False Alarm Terrifies and Terrorizes Hawaii

January 13, 2018 1:54 p.m.
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We still have no clear explanation, certainly no good explanation, other than that it was a false alarm. But just after 8 AM this morning in Hawaii residents received an emergency alert on television and mobile devices warning of an incoming missile attack on the state. It was explicitly alerted as “not a drill.” Again, it was a false alarm. 

Twitter immediately lit up with people sending screen grabs of what appeared to be, in fact what was, a warning of an imminent attack (albeit an erroneous one). Within what I estimate was perhaps 20 minutes the first news that it was a false alarm began to be spread on Twitter by state elected officials and then state emergency management officials. I’m not clear on how long the alert remained current before being officially countermanded or called off over the same emergency alert channels, but it seems to have been just under 40 minutes.

The initial message was stark an unambiguous. Here’s what people in the state saw on their iPhones …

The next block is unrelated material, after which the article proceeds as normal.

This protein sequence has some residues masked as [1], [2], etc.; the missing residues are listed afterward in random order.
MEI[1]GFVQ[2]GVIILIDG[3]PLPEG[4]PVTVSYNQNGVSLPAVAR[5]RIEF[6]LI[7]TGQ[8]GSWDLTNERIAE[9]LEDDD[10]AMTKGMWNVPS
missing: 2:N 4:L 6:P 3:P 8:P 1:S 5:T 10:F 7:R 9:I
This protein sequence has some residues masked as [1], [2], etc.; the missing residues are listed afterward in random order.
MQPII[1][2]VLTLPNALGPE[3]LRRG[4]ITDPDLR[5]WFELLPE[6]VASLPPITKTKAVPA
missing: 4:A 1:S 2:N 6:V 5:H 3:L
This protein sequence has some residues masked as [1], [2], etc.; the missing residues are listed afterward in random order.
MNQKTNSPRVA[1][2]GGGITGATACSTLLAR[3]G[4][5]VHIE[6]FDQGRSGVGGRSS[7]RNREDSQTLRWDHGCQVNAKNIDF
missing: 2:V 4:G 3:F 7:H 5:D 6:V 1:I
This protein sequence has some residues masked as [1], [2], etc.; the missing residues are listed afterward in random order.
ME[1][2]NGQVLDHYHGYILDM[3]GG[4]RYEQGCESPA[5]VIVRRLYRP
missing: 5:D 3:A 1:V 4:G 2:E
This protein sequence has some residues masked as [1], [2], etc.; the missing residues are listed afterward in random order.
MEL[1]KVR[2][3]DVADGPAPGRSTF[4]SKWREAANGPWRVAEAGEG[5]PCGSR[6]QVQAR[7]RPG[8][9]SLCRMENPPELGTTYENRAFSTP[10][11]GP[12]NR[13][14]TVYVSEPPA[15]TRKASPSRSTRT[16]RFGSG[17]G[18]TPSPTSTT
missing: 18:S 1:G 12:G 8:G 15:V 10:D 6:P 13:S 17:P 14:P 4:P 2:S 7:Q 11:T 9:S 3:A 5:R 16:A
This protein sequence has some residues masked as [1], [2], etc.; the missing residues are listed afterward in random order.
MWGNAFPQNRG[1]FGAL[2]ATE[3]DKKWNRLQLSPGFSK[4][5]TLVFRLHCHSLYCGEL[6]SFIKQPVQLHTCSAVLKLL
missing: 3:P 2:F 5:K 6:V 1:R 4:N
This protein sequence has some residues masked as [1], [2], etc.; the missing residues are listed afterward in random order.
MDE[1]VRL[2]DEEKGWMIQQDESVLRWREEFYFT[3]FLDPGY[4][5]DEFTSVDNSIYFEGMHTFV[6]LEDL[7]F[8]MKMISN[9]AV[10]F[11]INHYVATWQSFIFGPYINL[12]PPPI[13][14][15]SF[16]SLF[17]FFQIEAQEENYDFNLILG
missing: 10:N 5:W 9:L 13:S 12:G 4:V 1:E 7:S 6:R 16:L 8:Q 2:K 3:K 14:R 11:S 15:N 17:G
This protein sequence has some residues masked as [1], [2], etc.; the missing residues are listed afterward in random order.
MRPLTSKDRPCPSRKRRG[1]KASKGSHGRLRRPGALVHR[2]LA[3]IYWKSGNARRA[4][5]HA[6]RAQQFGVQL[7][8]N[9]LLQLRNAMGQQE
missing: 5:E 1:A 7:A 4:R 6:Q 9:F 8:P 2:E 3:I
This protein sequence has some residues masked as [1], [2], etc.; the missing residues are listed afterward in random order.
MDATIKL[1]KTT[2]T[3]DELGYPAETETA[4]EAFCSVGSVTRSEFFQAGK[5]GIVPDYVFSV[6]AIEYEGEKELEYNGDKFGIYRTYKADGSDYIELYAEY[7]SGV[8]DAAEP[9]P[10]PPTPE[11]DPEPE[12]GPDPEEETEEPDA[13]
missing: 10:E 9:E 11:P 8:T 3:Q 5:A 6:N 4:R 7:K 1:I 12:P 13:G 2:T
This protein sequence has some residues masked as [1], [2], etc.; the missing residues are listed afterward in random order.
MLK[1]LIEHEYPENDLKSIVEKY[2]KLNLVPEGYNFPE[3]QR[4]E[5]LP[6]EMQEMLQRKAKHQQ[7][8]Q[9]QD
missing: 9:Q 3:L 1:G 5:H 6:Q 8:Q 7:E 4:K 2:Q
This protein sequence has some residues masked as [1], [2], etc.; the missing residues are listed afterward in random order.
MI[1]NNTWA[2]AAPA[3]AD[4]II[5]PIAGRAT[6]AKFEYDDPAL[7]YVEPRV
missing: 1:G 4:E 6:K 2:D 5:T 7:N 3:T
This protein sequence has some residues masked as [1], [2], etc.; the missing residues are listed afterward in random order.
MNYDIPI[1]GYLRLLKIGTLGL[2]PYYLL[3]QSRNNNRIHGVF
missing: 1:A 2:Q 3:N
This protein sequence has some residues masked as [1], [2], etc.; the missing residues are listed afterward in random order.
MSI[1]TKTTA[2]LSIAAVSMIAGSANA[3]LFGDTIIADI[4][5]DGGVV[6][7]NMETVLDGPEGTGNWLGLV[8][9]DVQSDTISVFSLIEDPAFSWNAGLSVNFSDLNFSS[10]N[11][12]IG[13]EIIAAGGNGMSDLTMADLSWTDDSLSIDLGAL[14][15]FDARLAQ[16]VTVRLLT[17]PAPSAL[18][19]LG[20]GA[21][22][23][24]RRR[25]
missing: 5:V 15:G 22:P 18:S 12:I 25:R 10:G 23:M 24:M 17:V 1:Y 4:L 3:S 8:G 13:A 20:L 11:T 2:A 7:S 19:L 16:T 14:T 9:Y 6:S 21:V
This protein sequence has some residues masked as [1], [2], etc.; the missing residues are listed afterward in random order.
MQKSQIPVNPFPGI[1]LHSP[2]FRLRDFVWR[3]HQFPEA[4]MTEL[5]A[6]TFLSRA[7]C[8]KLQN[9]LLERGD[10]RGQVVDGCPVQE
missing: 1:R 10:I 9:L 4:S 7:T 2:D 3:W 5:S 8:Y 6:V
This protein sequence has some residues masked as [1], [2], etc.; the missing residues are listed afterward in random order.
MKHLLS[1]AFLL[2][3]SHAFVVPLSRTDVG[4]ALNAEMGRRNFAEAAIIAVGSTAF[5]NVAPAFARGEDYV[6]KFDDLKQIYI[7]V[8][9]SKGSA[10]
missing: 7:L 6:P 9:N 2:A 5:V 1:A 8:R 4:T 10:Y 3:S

Here is what people heard on television …

The clearest explanation we’ve received so far is that this was “human error” and that the state was in the midst of conducting a drill when the error was made.

Key Coronavirus Crisis Links

Josh Marshall’s Twitter List of Trusted Experts (Epidemiologists, Researchers, Clinicians, Journalists, Government Agencies) providing reliable real-time information on the COVID-19 Crisis.

COVID-19 Tracking Project (updated data on testing and infections in the U.S.).

IHME Projections Site (COVID-19 epidemic model which has become the canonical model for many states and hospitals.)

Johns Hopkins Global COVID-19 Survey (most up to date numbers globally and for countries around the world).

Worldometers.info (extensive source of information and data visualizations on COVID-19 Crisis — discussion of data here).

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